Monday, July 18, 2016


I'd like to keep this short, sweet, and to the very sharp point.

I loved THE VVITCH.  Loved it.

What happens when a family is asked to leave their township and moves a day away into the woods of New England 1630?

Failing crops. Family tragedy. Darkness.

This film reminded me of HOUSE OF THE DEVIL, THE INNKEEPERS and IT FOLLOWS. A slow burning film with so much to take in. Sadly, the marketing department tried to sell this film as some sort of jump-scare filled roller coaster horror ride, but it's so much more.

The survival issues that the family has to face are horrific enough. Issues of faith and loss of faith, having food to eat, and figuring out just what they are willing to give up when the situation gets dire - all of these are amazing to watch in and of themselves and would have made an interesting film by themselves.

However, the addition of this other worldly, supernatural element - that may or may not be there, really...  That really adds a whole other level of grim to this tale.

Evidently, the film was shot with only the use of candle, fire, or daylight with no additional lighting used and it really shows. It never reaches that, "Wait...I can't see!" moment, but it always seems gray and sad and grim. Loved that. 

The film really gave me the creeps, to be honest. In that "in the bones" way. I was washing dishes and - even though I heard nothing and saw nothing - I still had this feeling that something was outside of the window...out in the dark...just watching. THAT was my take away with this movie. You need to break out of the in your face horror standard and really put yourself into the shoes of a family with no electric light on the brink of starvation who are miles away from anyone with something looming in their world that means them all harm. horrifying to me.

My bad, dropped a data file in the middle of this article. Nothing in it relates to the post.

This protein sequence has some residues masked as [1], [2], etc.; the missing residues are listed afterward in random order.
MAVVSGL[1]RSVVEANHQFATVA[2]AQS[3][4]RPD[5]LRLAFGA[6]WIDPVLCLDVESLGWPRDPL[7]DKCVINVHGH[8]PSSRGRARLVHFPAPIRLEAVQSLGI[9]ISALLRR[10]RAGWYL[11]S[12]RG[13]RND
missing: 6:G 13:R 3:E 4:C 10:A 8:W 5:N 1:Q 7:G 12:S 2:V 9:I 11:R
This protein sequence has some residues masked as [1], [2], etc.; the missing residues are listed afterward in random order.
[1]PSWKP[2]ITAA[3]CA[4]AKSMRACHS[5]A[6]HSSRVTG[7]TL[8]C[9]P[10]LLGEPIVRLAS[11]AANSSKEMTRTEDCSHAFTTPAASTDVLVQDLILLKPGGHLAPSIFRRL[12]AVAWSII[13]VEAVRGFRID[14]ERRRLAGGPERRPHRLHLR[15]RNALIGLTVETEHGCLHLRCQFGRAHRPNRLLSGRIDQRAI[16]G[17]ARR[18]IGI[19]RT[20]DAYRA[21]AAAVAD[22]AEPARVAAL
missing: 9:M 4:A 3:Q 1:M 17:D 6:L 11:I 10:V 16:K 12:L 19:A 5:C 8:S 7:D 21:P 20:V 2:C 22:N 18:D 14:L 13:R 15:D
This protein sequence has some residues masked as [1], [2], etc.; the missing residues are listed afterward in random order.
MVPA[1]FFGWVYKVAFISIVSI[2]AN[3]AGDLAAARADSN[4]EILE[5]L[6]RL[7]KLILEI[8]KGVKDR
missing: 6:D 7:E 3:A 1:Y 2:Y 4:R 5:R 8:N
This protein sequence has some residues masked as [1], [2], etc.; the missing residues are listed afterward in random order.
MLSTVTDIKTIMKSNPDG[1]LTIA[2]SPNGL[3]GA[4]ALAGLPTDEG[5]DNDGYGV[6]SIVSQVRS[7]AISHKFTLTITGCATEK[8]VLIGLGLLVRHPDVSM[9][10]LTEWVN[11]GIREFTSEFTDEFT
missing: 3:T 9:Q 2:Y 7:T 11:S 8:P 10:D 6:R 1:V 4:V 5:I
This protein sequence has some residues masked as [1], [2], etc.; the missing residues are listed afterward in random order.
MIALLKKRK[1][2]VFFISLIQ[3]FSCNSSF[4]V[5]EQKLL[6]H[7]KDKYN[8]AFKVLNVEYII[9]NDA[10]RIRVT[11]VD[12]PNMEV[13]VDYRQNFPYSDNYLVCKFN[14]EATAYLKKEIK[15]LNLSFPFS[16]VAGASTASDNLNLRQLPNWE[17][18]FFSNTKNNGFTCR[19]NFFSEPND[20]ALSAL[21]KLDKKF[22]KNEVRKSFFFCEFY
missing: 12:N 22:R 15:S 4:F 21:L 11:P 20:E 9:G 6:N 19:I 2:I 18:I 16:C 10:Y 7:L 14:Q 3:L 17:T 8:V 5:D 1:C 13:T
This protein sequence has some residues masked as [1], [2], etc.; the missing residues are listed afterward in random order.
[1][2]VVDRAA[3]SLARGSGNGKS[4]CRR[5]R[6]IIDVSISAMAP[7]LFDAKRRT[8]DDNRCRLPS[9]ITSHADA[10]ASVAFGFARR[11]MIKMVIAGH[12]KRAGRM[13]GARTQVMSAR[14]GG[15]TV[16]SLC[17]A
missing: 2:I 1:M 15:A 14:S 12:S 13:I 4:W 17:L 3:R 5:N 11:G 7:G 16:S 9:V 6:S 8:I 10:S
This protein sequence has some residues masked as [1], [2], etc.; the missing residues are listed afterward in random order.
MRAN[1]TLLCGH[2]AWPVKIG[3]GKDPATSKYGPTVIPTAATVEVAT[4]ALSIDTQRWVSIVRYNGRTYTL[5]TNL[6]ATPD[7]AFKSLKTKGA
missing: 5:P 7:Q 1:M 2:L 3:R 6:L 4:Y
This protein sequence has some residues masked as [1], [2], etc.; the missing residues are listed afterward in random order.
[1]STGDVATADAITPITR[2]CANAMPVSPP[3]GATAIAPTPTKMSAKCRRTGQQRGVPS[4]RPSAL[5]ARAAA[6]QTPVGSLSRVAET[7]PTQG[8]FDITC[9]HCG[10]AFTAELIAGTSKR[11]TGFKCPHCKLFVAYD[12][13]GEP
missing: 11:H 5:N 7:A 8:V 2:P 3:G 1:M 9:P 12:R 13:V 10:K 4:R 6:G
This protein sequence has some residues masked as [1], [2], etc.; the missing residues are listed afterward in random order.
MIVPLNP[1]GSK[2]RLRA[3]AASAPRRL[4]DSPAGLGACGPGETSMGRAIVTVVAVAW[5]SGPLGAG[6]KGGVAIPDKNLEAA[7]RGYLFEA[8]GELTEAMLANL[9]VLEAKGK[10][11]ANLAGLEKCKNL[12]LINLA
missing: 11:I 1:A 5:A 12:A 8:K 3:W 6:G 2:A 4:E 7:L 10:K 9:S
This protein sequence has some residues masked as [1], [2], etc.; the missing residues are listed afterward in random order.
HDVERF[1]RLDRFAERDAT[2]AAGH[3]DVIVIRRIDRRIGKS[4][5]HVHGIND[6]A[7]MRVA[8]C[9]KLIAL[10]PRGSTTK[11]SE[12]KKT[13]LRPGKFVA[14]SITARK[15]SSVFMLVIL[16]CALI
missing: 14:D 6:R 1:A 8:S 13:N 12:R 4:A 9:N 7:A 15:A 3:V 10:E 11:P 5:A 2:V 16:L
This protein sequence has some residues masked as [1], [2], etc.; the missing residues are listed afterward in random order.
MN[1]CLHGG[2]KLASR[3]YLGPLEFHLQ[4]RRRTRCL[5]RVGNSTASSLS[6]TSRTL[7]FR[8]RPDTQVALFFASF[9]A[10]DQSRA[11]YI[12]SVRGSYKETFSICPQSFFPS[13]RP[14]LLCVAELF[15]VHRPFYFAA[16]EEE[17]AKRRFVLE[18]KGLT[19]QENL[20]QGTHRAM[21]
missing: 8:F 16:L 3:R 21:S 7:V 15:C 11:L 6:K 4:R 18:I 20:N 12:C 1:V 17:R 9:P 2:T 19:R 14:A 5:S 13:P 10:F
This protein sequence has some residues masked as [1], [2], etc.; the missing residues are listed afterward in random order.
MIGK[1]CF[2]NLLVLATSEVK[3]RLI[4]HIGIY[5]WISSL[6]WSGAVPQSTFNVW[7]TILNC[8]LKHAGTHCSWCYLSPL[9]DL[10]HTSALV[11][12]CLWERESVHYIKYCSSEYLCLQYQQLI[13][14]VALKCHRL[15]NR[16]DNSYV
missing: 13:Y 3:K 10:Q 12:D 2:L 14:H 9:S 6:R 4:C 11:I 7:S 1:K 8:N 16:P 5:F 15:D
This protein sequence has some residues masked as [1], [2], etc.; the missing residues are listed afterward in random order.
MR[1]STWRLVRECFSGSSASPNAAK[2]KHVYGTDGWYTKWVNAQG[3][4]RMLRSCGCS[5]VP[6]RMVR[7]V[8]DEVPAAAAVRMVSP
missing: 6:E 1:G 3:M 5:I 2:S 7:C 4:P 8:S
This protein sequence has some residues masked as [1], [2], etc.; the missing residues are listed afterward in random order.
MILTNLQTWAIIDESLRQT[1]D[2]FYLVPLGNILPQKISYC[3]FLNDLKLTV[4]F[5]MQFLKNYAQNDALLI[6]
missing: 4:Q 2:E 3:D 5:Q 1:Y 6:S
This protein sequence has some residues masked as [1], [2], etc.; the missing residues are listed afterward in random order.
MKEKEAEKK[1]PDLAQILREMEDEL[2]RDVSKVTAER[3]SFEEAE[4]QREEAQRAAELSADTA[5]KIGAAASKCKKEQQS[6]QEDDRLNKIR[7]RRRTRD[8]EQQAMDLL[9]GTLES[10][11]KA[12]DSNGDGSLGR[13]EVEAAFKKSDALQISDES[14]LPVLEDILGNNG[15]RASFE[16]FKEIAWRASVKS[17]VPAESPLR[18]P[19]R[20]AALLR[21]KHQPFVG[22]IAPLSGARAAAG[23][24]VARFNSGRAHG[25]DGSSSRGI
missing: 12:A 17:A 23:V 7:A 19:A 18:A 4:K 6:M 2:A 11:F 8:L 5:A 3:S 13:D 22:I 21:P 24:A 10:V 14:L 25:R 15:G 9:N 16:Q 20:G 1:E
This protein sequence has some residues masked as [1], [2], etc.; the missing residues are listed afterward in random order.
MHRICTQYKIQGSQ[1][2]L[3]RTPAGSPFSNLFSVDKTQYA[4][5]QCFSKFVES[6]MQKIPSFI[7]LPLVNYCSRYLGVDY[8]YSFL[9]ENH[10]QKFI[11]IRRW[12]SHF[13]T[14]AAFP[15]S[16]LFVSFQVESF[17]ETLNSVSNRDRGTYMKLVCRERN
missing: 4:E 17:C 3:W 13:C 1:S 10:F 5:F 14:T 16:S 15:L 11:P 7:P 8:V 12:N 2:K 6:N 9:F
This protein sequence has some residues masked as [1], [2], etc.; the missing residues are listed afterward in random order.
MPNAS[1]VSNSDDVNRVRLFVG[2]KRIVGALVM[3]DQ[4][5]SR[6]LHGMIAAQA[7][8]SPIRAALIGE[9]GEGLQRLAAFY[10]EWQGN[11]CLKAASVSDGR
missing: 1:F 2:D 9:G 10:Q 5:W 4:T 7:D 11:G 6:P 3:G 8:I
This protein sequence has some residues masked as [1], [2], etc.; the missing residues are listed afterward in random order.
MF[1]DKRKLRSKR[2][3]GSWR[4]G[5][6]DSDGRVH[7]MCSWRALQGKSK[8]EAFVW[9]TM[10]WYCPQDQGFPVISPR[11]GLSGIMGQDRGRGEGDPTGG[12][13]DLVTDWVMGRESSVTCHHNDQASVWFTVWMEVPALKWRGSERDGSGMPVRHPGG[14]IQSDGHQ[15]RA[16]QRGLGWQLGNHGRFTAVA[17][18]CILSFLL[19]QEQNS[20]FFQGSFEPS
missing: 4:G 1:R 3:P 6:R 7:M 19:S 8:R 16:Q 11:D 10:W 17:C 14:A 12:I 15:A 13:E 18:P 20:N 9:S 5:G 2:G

Now, the "bad part".  Oh, not bad for me, but bad for some.

This film isn't your "direct" horror. There are no blood soaked, nude or masked entities with knives. There are no monsters. No openly, overly underscored jump and BOO! moments in here. And, I loved that. You simply watch as this religious family's dynamic changes and stare in horror as things get...really bad. To me, that was wondrous and it left me with this sense of dread and true, to the bone horror that I loved. FAR more scary that say a SAW or GREEN INFERNO. It hit home for me as a Father as well. 

I've also heard that people had a hard time with the dialogue seeing as it's in proper, 1630s style. I didn't have an issue with it, but if people do, they can always turn on subtitles. It really wasn't that challenging. 


My one regret is that I didn't watch this in the winter time - in the cold and the dark. I'll be revisiting this film around that season for sure.

Check out THE VVITCH if you have not already. It's a grand film.

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